‘YOU can’t put a figure on a life’. That was what local representatives were told at a meeting held to discuss the dangers of both Robeen and Ballygarries Crossroads.
The emergency meeting, held in Hollymount Hall, was convened last week after a serious crash took place at the Robeen Crossroads on November 12, resulting in the hospitalisation of four people. The incident involved two cars, one carrying two men in their 20s, and another carrying two sisters in their 20s.
One of the injured, Jamie Conroy, attended at the packed-to-capacity meeting, having been discharged from hospital that day – eight days after he was admitted. The parents of the other injured male were also there, along with the aunt and uncle of the two women who were also hurt in the incident. All parties thanked the medical personnel and emergency services for their sterling work, as well as locals and neighbours for their kindness.
Councillors from both Claremorris and Castlebar Municipal Districts were in attendance, as Robeen Crossroads is in the former district, while the second junction deemed unsafe, Ballgarries Crossroads, is in the latter.
While the right-of-way is unclear at the poorly signposted Robeen Crossroads, Ballygarries Crossroads faces a different issue: “There’s a blind spot coming up from the Togher side and drivers from the Moorehall direction have to edge way out to see towards Ballinrobe,” a local told The Mayo News.
Cllrs Richard Finn, Tom Connolly, Patsy O’Brien, Al McDonnell, Cyril Burke and Damien Ryan all pledged to allocate funds towards making the dangerous crossroads in Robeen safe.
The meeting was told that stakeholders in the local playschool, Robeen Rascals, and national school, Scoil Mhuire, had wanted to organise a petition before the November 12 collision took place.
Paula Campbell, Chairperson of Scoil Mhuire, told the meeting that over the past number of months, Robeen Crossroads had become more dangerous at peak preschool and school times.
A petition was circulated both before and after the meeting.
Local man Pat McGovern gave an emotional account of being present at the scene of the crash, describing it as ‘truly horrific’, but adding that all four young people were ‘tremendously brave’.
“The volume [of traffic] has increased. Quite a lot of traffic is strangers who wouldn’t know the crossroads … I’ve witnessed countless cars and trucks and jeeps speeding. It’s a miracle that more accidents don’t happen, and a miracle there was no fatalities,” said Mr McGovern.
Chairperson of the meeting Tom Geraghty pointed out that drivers come upon the poorly signposted crossroads ‘before they know it’. He also worried that if the November 12 crash had happened when children were being dropped off or collected at the school ‘we’d probably be at a graveyard [now]’.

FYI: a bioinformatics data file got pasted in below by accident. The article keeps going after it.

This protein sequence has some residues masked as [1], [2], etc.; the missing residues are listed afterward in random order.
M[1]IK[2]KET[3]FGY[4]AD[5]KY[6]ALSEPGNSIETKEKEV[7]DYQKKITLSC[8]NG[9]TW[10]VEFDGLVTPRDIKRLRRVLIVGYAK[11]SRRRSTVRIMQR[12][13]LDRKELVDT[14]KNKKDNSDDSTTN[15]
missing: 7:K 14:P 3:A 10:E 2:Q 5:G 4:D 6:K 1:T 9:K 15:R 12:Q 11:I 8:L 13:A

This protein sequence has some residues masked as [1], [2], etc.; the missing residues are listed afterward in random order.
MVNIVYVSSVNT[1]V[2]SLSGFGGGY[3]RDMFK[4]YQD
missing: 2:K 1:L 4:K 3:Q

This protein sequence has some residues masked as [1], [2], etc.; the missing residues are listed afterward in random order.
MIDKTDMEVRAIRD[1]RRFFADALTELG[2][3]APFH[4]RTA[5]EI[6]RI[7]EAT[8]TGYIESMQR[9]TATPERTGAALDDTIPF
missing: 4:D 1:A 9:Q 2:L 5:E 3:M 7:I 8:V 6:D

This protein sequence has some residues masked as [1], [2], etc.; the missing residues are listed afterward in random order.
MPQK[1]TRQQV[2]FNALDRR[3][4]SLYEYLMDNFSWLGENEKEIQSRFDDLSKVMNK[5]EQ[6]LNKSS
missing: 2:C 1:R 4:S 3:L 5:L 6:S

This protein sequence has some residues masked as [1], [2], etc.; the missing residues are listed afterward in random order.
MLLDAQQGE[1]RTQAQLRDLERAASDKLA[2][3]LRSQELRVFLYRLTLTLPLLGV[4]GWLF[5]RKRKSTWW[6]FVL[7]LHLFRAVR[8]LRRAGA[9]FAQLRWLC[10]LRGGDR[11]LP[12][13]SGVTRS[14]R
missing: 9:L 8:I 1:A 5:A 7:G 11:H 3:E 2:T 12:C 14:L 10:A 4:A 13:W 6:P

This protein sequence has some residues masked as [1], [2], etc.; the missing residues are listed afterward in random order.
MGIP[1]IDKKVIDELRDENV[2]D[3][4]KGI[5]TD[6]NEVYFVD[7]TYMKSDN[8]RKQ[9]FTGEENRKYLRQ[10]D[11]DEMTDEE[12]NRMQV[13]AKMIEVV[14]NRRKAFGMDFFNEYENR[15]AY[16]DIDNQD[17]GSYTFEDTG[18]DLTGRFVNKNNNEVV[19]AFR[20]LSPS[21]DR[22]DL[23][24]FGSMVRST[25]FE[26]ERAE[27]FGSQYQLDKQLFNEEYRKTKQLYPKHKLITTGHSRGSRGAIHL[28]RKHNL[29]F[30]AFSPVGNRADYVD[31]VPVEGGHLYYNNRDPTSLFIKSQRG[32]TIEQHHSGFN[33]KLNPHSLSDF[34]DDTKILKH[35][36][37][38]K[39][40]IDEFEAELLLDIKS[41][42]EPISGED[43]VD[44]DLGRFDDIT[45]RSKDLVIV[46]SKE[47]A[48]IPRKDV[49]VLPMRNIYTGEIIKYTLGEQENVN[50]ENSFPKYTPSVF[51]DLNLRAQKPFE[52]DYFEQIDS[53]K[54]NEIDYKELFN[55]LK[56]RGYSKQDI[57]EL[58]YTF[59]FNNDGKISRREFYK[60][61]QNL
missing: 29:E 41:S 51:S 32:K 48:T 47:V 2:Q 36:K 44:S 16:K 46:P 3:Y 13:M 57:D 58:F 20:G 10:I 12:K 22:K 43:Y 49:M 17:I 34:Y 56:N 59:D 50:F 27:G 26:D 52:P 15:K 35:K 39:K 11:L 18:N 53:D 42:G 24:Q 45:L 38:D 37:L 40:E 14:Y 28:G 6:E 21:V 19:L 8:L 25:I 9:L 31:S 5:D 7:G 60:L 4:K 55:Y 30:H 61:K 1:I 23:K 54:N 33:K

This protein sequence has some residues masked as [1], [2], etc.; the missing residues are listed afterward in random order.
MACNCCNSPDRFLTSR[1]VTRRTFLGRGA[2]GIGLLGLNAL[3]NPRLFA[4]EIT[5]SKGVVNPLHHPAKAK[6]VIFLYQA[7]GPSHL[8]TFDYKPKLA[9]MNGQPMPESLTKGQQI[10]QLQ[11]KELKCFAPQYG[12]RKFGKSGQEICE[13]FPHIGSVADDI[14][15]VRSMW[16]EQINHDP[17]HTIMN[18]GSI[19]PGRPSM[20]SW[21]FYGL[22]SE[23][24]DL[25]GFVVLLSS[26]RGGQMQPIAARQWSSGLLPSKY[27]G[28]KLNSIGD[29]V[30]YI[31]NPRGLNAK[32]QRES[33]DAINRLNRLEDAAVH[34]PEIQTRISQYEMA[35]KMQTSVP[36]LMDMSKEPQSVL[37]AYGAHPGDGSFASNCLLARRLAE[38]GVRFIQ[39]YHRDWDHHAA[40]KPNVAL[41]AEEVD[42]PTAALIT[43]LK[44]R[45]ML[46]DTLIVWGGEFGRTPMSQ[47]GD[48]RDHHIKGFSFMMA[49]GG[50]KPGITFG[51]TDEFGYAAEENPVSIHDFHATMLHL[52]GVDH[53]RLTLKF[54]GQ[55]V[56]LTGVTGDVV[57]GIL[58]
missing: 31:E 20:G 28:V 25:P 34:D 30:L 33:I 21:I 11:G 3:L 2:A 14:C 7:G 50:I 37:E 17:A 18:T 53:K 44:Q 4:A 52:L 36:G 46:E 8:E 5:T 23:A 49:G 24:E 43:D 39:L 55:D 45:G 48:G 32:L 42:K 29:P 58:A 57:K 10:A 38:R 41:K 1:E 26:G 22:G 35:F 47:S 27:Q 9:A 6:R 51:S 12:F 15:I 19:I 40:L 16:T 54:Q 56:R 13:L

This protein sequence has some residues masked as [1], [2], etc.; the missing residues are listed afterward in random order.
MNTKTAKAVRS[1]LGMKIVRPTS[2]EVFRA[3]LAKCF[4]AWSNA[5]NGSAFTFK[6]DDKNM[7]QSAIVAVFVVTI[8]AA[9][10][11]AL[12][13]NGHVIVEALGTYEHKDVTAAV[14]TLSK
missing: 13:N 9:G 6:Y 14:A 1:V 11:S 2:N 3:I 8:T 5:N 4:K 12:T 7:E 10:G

A number of local residents attending the meeting called for emergency signage to be erected at the crossroads and suggested timber signage in the interim.
“More signage is badly needed,” agreed local councillor Patsy O’Brien, who told the meeting that a manufacturer has been paid to make a new sign.
However, he also said that a staggered junction would be ‘the best solution’, and that this would require roughly €100,000 in funding. “A design is being done on it,” he said, adding that he is willing to meet a delegation on December 4, along with Mayo County Council staff to ‘start this process together’.
Cllr O’Brien explained that the redesign of the Robeen Crossroads could be funded through the Low Cost Safety Programme, but that this was contingent on a roadway’s collision record.
“There are two accidents recorded on Pulse [Garda Síochána computer system],” he explained, adding: “I can’t be held responsible for the accident.”
Local woman Teresa McGovern said she wanted to know exactly what day signs will be going up and said she would have no problem lying down on the road at the junction to demand action.
“I don’t want to hear [about] funding. I want to know tonight. I never want to see four people on the road again. It’s very lucky these kids are alive.”
Chairperson Tom Geraghty said that though there was talk of ‘funding and costings, you cannot put a figure on a life’.
Members of the community were nominated to form a small delegation to meet with engineers and executives of Mayo County Council on December 4.